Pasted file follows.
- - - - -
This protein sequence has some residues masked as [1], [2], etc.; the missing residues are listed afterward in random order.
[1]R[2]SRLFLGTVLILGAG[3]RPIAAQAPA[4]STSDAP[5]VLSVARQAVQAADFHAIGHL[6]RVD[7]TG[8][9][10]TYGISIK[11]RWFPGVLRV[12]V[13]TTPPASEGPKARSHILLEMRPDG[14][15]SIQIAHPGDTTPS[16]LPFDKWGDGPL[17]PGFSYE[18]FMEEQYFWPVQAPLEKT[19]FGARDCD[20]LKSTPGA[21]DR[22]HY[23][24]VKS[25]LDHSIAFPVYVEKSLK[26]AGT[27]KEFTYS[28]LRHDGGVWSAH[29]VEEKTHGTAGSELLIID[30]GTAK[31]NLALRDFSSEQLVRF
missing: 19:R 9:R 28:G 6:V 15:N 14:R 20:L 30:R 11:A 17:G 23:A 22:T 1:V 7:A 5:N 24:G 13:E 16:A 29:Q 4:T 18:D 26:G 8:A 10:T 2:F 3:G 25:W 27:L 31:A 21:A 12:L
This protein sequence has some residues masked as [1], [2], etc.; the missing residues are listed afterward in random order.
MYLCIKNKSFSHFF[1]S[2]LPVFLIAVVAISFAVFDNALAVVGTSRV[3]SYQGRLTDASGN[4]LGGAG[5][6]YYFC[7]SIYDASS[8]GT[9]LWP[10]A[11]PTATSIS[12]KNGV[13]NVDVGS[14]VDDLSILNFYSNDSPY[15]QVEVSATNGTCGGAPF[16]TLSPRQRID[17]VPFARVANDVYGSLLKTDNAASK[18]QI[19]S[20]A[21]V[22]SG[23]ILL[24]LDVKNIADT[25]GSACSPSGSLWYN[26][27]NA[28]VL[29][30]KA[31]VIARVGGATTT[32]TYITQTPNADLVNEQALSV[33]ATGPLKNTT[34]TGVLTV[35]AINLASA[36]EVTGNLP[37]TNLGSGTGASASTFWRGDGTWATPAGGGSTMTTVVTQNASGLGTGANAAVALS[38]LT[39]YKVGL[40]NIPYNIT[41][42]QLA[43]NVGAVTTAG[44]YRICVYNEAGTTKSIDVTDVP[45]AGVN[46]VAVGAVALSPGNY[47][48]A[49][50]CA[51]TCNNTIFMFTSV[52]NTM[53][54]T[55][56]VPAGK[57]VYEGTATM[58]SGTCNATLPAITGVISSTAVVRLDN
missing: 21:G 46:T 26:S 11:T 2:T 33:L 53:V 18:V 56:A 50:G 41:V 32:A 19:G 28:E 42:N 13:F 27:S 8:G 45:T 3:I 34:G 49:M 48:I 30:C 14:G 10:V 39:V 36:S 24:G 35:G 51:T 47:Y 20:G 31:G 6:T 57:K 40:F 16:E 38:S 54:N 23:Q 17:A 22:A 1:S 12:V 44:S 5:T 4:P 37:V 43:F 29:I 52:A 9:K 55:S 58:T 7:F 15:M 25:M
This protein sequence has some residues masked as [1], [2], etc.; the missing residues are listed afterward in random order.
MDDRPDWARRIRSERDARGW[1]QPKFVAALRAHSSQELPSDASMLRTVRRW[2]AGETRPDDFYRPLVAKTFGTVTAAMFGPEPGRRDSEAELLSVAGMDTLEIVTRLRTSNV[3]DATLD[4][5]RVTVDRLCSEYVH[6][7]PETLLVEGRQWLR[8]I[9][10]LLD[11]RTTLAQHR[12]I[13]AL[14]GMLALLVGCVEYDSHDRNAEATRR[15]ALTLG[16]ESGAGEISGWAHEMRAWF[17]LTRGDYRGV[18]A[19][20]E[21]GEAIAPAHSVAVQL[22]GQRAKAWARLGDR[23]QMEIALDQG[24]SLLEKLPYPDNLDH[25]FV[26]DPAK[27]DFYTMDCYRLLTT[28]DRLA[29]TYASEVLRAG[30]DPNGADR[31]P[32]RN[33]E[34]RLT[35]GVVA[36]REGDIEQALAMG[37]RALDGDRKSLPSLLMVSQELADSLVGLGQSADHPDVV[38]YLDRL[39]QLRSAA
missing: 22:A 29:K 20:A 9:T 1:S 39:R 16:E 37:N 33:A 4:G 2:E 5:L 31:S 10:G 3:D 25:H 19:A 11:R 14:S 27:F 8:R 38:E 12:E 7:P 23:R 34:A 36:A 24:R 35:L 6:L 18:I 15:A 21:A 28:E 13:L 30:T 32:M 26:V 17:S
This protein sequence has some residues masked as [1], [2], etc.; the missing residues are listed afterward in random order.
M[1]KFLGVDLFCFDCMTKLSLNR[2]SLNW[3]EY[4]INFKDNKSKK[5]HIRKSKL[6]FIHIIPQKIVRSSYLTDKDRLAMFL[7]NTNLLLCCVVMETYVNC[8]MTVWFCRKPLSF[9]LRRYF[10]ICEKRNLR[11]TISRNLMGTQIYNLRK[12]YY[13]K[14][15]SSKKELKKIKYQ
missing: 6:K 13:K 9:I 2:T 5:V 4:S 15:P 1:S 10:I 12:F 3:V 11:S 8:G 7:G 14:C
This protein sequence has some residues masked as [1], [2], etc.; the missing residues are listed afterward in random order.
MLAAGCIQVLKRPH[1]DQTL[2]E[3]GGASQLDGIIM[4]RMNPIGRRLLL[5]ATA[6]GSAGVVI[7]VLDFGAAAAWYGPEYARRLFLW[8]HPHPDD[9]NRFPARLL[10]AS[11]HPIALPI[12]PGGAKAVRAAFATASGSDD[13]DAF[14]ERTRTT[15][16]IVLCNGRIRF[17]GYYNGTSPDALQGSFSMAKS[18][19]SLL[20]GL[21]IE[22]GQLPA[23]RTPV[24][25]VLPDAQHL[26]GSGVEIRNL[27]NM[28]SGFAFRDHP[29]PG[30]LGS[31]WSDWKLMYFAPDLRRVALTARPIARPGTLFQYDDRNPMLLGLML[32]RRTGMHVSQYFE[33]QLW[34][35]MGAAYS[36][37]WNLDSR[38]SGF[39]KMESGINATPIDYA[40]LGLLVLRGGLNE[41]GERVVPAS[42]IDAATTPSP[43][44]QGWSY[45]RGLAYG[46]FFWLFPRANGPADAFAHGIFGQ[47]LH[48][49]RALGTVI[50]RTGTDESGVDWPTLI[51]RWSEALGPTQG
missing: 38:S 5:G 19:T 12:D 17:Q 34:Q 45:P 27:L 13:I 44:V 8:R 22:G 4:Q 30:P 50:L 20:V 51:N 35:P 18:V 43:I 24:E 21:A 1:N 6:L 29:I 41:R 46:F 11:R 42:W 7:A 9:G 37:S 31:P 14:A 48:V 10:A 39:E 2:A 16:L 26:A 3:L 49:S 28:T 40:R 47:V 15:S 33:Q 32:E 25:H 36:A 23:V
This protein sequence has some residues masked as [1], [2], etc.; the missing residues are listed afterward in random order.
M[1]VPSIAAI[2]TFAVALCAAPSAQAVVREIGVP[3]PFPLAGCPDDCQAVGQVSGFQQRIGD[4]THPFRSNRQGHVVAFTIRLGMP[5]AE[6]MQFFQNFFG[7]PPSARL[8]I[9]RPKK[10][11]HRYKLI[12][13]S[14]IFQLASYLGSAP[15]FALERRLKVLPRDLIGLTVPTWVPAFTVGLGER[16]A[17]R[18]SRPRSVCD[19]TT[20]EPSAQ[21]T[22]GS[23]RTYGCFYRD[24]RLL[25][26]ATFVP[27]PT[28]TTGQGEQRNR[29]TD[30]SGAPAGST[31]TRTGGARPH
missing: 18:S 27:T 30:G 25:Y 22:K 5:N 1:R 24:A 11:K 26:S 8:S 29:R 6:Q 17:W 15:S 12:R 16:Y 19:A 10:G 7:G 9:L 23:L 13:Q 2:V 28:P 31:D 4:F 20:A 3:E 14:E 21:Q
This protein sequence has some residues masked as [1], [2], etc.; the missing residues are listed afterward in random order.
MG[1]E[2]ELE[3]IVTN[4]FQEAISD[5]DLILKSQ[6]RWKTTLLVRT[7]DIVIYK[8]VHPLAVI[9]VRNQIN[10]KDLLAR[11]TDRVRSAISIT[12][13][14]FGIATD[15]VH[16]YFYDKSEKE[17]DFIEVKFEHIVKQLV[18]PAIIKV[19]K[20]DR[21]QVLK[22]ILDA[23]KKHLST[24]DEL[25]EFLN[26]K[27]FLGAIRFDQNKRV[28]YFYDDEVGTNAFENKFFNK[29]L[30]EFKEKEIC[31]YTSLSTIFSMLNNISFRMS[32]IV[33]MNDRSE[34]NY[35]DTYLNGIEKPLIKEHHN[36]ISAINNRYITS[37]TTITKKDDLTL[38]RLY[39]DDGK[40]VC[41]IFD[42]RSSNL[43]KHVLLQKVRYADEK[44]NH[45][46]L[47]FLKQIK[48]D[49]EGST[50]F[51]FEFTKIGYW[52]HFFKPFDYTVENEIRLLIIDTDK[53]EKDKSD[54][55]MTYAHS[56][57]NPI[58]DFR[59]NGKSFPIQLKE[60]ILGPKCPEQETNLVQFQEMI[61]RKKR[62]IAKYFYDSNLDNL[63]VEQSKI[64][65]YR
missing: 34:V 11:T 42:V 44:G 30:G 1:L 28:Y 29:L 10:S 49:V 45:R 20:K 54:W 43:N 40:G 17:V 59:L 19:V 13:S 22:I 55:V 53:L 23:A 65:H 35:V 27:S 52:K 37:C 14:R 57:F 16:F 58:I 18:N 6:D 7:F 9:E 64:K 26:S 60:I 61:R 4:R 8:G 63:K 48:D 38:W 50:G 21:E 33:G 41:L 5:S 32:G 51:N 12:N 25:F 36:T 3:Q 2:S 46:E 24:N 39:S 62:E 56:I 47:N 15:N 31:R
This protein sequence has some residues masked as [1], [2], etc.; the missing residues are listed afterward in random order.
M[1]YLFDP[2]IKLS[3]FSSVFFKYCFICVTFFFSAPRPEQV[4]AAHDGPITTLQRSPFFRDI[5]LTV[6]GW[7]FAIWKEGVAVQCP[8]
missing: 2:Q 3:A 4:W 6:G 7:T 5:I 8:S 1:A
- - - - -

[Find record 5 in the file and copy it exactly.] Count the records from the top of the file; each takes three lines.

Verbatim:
This protein sequence has some residues masked as [1], [2], etc.; the missing residues are listed afterward in random order.
MLAAGCIQVLKRPH[1]DQTL[2]E[3]GGASQLDGIIM[4]RMNPIGRRLLL[5]ATA[6]GSAGVVI[7]VLDFGAAAAWYGPEYARRLFLW[8]HPHPDD[9]NRFPARLL[10]AS[11]HPIALPI[12]PGGAKAVRAAFATASGSDD[13]DAF[14]ERTRTT[15][16]IVLCNGRIRF[17]GYYNGTSPDALQGSFSMAKS[18][19]SLL[20]GL[21]IE[22]GQLPA[23]RTPV[24][25]VLPDAQHL[26]GSGVEIRNL[27]NM[28]SGFAFRDHP[29]PG[30]LGS[31]WSDWKLMYFAPDLRRVALTARPIARPGTLFQYDDRNPMLLGLML[32]RRTGMHVSQYFE[33]QLW[34][35]MGAAYS[36][37]WNLDSR[38]SGF[39]KMESGINATPIDYA[40]LGLLVLRGGLNE[41]GERVVPAS[42]IDAATTPSP[43][44]QGWSY[45]RGLAYG[46]FFWLFPRANGPADAFAHGIFGQ[47]LH[48][49]RALGTVI[50]RTGTDESGVDWPTLI[51]RWSEALGPTQG
missing: 38:S 5:G 19:T 12:D 17:Q 34:Q 45:P 27:L 13:I 44:V 8:R 22:G 4:Q 30:P 50:L 20:V 51:N 35:P 18:V 43:I 24:E 21:A 1:N 6:L 29:I 41:R 46:F 11:R 42:W 7:A 9:G 37:S 31:P 14:A 48:V 10:A 39:E 2:A 16:L 26:A 3:L 49:S 28:T 40:R 47:V 15:S 33:Q 32:E 25:H 36:A 23:V